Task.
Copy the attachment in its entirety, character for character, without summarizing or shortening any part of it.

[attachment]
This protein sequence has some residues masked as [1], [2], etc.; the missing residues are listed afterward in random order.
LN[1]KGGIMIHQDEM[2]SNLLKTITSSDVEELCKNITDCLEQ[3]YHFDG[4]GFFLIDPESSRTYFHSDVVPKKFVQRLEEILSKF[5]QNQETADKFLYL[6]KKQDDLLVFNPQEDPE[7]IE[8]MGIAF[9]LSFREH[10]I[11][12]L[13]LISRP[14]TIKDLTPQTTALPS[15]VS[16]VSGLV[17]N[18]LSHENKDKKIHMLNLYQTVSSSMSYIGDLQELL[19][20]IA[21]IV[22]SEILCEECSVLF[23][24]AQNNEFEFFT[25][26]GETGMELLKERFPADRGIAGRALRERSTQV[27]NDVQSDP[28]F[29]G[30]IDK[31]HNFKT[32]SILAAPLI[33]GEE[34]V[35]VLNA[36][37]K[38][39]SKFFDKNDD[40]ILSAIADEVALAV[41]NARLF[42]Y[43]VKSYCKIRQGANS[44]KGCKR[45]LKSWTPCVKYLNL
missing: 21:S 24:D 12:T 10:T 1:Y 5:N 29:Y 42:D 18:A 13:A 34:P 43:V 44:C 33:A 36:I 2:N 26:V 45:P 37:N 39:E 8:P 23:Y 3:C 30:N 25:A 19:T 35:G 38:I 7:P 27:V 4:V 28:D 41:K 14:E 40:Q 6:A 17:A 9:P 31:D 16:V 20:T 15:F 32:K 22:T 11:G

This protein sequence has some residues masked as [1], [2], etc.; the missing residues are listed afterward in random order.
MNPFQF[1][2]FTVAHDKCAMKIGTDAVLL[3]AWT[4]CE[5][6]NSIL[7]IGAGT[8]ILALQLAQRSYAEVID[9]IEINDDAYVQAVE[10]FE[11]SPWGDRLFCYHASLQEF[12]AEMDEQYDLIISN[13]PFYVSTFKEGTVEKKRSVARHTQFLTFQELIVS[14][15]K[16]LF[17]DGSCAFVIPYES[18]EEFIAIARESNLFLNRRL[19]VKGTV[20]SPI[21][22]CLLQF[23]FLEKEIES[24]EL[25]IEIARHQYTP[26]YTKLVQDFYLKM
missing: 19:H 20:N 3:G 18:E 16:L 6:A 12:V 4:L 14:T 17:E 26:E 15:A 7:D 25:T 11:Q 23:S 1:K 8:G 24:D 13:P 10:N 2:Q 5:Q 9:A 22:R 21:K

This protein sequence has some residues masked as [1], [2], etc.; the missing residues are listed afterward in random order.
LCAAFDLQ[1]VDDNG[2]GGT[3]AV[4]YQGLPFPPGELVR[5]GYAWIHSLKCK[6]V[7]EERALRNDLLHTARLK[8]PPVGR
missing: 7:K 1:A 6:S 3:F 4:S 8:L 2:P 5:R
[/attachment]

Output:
This protein sequence has some residues masked as [1], [2], etc.; the missing residues are listed afterward in random order.
LN[1]KGGIMIHQDEM[2]SNLLKTITSSDVEELCKNITDCLEQ[3]YHFDG[4]GFFLIDPESSRTYFHSDVVPKKFVQRLEEILSKF[5]QNQETADKFLYL[6]KKQDDLLVFNPQEDPE[7]IE[8]MGIAF[9]LSFREH[10]I[11][12]L[13]LISRP[14]TIKDLTPQTTALPS[15]VS[16]VSGLV[17]N[18]LSHENKDKKIHMLNLYQTVSSSMSYIGDLQELL[19][20]IA[21]IV[22]SEILCEECSVLF[23][24]AQNNEFEFFT[25][26]GETGMELLKERFPADRGIAGRALRERSTQV[27]NDVQSDP[28]F[29]G[30]IDK[31]HNFKT[32]SILAAPLI[33]GEE[34]V[35]VLNA[36][37]K[38][39]SKFFDKNDD[40]ILSAIADEVALAV[41]NARLF[42]Y[43]VKSYCKIRQGANS[44]KGCKR[45]LKSWTPCVKYLNL
missing: 21:S 24:D 12:T 10:T 1:Y 5:N 29:Y 42:D 18:A 13:A 34:P 43:V 44:C 33:A 36:I 2:N 26:V 45:P 37:N 39:E 8:P 23:Y 3:C 30:N 25:A 19:T 35:G 38:I 7:P 27:V 4:V 28:D 41:K 14:E 40:Q 6:A 17:A 9:P 31:D 16:V 20:T 15:F 32:K 22:T 11:G

This protein sequence has some residues masked as [1], [2], etc.; the missing residues are listed afterward in random order.
MNPFQF[1][2]FTVAHDKCAMKIGTDAVLL[3]AWT[4]CE[5][6]NSIL[7]IGAGT[8]ILALQLAQRSYAEVID[9]IEINDDAYVQAVE[10]FE[11]SPWGDRLFCYHASLQEF[12]AEMDEQYDLIISN[13]PFYVSTFKEGTVEKKRSVARHTQFLTFQELIVS[14][15]K[16]LF[17]DGSCAFVIPYES[18]EEFIAIARESNLFLNRRL[19]VKGTV[20]SPI[21][22]CLLQF[23]FLEKEIES[24]EL[25]IEIARHQYTP[26]YTKLVQDFYLKM
missing: 19:H 20:N 3:G 18:E 16:L 6:A 12:V 4:L 14:T 17:E 26:E 15:A 7:D 25:T 11:Q 23:S 1:K 8:G 24:D 13:P 10:N 2:Q 5:Q 9:A 22:R 21:K

This protein sequence has some residues masked as [1], [2], etc.; the missing residues are listed afterward in random order.
LCAAFDLQ[1]VDDNG[2]GGT[3]AV[4]YQGLPFPPGELVR[5]GYAWIHSLKCK[6]V[7]EERALRNDLLHTARLK[8]PPVGR
missing: 7:K 1:A 6:S 3:F 4:S 8:L 2:P 5:R